After visiting Fushimi-inari Taisha and its 10,000 Torii we headed over to a much smaller and quiet temple call Komyo-in. We ended up hiring a car and driver while in Kyoto to make it easier to get around. Things are very spread out in Kyoto and it is relatively affordable and convient to have a car and driver. This allowed me to cover a lot more ground in a day but also gave me a guide who really knew the area. In speaking to our driver I explained that I wanted quiet places for photography. Luckily I was there the day after Golden Week so Kyoto was already very quiet but he was able to find some pretty special places for us as well. With 1,600 temples in Kyoto you have a lot of choices.
Me in the mirror Kyoto temple style...
Today’s configuration: Leica M6 with various Leica lenses shot on Kodak Ektar film.
Kyoto is an amazing place. Some of the smaller temples and shrines you could walk right past and not realize it was even there. The name of this Zen temple, "Komyo", consists of two kanji characters; "ko" - light of the sun and "myo" - light of the moon or stars. When combined, these mean the light given off from the body of Buddha, or wisdom / mercy of Buddha.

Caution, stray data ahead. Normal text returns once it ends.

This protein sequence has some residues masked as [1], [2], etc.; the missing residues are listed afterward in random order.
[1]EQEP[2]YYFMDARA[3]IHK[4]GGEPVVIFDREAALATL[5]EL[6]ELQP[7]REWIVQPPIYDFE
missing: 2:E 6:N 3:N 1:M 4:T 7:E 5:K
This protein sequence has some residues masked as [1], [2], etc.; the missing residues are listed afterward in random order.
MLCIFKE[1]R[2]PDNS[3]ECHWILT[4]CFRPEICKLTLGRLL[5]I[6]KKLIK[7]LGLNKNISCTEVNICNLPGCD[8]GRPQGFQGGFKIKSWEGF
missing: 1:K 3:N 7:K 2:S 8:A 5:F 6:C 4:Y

I love Japanese lanterns.... You can have a lot of fun shooting them and get some great shots.
Komyo-in is a sub-temple of Tofuku-ji which I visited a little later in the trip. It was founded in 1391. Komyo-in is known for it karesansui, or dry landscape garden. This stylized landscape is a carefully composed arrangement of rocks, water, moss, pruned trees and bushes and uses gravel or sand that is raked to represent ripples in water. One thing you will often see in these gardens is a group of three stones that is thought to represent one of the Buddhas together with appropriate flanking bodhisattvas. When you know to look for it you will start to see it everywhere.
It was very peaceful to sit there and look out into the garden at its complex simplicity.
Much more Kyoto on the way. I am also shooting in Tokyo so I have a big backlog of photos to bring you. Thanks for stopping by today…